"Business video services are viewed by Canadian communication service providers (CSPs) as a significant opportunity," says study author Lawrence Surtees, vice president of Communications Research and principal analyst of IDC Canada. "But the dramatic changing nature of video delivery technology and increased competition looming from over-the-top and wireless providers means CSPs will be severely challenged in trying to grow the business video market."
This IDC Market Note discusses the proposed Chinese takeover of Norsat. A proposed Chinese acquisition of Vancouver-based Norsat International Inc. and the federal government's approval earlier in June of the bid for the Canadian high-tech satellite communication antenna system equipment maker has garnered politically motivated attacks that the deal is harmful to Canadian and United States national security. We believe the Trudeau government conducted an adequate review and Hytera's acquisition of Norsat should proceed.
Manish Nargas, Emily Taylor, Lawrence Surtees, Nikhil Anand
This IDC study examines the forecast for Canadian TV service subscribers and revenue. It also addresses the current state of cable TV, satellite TV, and IPTV markets as well as the key drivers and inhibitors underlying the forecast.
Lawrence Surtees, Nikhil Anand, Manish Nargas
This IDC study presents IDC Canada's five-year forecasts for communications services spending by customer segment, company size, industry sector, and region for 2016–2021 based on the annual update of IDC Canada's custom Communications Market Model and replaces our previous comprehensive forecast document (see Canadian Telecom Services Forecast, 2016–2020: Telecom Inside Out, IDC Canada #CA40658516, May 2016).
Manish Nargas, Nikhil Anand, Lawrence Surtees, Emily Taylor
This IDC study examines consumer wireless voice and data, residential dial-up and high-speed internet, and residential phone services and addresses the current state of these markets in Canada. It provides forecasts for both subscriptions and revenue, as well as the key drivers and inhibitors behind the forecast.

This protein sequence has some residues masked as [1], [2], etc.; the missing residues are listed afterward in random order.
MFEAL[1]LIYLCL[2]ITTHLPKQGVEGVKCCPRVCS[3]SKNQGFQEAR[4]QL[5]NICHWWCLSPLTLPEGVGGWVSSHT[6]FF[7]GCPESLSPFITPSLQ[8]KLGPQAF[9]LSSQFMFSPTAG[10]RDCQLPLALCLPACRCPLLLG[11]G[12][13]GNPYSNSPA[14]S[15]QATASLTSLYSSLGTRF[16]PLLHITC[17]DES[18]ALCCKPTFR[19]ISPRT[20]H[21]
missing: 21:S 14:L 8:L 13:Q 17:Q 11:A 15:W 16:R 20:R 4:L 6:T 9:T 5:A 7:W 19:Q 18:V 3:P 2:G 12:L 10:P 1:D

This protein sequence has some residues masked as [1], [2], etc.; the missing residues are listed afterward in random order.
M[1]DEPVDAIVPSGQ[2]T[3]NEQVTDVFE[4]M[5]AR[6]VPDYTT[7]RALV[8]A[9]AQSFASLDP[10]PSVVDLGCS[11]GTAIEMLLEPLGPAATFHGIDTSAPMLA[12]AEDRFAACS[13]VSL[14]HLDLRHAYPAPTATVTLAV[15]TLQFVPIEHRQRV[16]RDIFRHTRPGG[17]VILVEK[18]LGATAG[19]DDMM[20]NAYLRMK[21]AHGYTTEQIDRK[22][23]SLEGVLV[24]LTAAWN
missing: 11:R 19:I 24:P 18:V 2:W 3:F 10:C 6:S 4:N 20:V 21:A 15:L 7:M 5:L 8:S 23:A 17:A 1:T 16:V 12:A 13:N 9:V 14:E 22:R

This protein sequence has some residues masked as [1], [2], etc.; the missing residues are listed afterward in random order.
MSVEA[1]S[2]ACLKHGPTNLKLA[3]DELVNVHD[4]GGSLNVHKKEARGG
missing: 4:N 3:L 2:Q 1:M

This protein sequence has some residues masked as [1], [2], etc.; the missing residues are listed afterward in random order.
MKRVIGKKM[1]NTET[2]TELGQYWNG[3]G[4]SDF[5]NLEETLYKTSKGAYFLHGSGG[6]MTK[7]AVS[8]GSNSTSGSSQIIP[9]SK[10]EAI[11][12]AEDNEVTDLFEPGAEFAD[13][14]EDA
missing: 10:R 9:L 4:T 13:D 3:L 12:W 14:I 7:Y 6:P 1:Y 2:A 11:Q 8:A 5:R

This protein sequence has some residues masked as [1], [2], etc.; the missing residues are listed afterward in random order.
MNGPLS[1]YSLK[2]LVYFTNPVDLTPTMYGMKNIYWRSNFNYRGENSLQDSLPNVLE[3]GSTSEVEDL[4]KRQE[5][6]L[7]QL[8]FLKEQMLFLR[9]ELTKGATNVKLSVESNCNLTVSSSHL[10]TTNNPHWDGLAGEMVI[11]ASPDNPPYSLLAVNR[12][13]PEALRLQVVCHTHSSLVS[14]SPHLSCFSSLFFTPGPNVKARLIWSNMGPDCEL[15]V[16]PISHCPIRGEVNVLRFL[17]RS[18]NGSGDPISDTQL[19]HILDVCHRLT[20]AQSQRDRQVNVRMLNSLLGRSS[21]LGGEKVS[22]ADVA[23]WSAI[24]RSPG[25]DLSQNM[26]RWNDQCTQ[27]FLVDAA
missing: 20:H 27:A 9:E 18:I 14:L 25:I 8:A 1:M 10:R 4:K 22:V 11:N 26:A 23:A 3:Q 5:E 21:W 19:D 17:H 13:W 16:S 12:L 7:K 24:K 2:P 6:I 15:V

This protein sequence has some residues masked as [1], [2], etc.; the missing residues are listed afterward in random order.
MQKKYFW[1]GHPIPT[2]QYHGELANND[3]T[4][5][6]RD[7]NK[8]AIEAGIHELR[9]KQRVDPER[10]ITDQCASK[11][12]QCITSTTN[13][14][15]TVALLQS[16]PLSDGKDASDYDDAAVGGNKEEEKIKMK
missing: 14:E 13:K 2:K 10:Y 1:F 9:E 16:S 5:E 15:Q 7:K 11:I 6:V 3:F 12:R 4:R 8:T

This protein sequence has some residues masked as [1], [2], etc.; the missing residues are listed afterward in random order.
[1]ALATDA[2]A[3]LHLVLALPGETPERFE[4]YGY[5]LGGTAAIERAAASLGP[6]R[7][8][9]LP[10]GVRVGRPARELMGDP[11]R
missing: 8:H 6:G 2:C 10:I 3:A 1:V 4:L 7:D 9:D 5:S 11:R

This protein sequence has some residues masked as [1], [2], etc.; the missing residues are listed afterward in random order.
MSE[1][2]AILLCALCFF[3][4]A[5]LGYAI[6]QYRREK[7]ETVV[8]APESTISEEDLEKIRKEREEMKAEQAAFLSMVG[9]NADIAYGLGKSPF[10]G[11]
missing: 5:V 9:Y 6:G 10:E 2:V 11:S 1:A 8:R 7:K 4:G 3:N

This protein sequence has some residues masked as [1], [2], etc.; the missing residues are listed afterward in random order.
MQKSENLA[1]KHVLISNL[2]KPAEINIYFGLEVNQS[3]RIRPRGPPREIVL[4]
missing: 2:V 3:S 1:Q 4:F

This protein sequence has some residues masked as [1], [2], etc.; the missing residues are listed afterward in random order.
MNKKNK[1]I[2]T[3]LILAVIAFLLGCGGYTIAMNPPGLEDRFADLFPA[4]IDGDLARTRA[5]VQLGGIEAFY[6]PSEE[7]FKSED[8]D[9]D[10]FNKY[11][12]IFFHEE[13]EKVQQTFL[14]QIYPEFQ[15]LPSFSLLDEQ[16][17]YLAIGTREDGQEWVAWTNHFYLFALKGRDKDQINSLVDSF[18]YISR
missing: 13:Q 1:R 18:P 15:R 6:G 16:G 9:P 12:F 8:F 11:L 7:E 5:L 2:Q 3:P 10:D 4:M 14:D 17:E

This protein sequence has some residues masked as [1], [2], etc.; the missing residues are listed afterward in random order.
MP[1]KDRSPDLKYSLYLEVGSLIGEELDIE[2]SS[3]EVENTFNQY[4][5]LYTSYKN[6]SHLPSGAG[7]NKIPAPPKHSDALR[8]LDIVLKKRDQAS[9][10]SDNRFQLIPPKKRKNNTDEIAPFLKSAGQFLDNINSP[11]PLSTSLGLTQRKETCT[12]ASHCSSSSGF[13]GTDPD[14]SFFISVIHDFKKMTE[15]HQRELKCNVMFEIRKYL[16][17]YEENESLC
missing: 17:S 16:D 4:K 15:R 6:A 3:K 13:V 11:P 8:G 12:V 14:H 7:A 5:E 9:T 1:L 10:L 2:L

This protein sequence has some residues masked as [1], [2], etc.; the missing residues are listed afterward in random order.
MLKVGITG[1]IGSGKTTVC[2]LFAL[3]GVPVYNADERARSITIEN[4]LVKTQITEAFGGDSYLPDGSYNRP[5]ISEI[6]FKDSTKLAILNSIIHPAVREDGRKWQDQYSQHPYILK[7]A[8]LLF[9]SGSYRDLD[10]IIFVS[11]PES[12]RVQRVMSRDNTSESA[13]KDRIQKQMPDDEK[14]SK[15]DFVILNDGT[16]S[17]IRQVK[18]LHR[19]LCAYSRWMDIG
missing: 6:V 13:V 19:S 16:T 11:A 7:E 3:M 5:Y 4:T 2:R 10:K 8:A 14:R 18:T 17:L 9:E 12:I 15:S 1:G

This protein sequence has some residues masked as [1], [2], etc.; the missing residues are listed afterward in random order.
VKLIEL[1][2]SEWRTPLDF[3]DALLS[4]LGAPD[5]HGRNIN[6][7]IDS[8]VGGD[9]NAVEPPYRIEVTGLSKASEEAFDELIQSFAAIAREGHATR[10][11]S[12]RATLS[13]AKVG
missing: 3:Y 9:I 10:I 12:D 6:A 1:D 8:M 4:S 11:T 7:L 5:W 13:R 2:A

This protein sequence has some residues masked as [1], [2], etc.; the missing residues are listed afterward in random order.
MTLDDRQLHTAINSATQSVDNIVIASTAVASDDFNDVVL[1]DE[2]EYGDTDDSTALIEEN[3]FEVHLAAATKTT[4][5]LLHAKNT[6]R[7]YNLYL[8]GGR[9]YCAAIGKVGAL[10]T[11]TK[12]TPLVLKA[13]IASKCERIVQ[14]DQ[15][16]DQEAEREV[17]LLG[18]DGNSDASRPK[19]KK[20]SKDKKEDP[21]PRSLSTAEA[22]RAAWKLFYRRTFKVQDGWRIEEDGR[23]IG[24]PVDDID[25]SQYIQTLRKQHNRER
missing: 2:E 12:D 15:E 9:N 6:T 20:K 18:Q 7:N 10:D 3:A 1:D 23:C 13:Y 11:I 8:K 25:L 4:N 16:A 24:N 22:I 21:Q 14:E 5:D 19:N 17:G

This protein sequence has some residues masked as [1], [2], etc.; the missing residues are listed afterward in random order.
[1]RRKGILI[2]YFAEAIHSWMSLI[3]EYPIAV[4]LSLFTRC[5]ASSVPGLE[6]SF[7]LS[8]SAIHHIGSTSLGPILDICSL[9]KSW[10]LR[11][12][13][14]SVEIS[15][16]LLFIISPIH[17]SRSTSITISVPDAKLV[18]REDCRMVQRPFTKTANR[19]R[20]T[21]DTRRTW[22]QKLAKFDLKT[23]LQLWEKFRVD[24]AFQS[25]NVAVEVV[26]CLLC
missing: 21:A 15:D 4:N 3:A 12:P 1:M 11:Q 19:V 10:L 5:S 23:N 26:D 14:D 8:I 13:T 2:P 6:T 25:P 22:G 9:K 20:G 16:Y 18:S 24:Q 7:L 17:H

This IDC Market Perspective examines the rationale and benefits of cloud-based unified communications and collaboration (UCC) and details of the offerings of Telus.
"Cloud-based unified communications and collaboration offerings have recently emerged as a viable deployment option by communications service providers (CSPs)," says Lawrence Surtees, report author and vice president of Communications Research at IDC Canada.
This IDC Market Perspective updates IDC Canada's previous analysis of Canadian telecommunications service providers' 2016 capital expenditure forecasts. CSPs are facing a transition to become service providers of the future to face the twin challenges of market erosion by new entrants and cable players in each other's core markets coupled with stalled penetration in wireless. These forces will sustain Canadian CSP capex spending at C$11.5 billion in 2017, according to IDC Canada's annual communications capital expenditure study.
"The imperative of investing in next-generation network technologies has become urgent for incumbent service providers to enable them to compete against global newcomers that are unencumbered by legacy networks but also provides many compelling benefits for CSPs to undertake this journey now," says study author Lawrence Surtees, vice president and principal analyst in the Communications Practice at IDC Canada Ltd.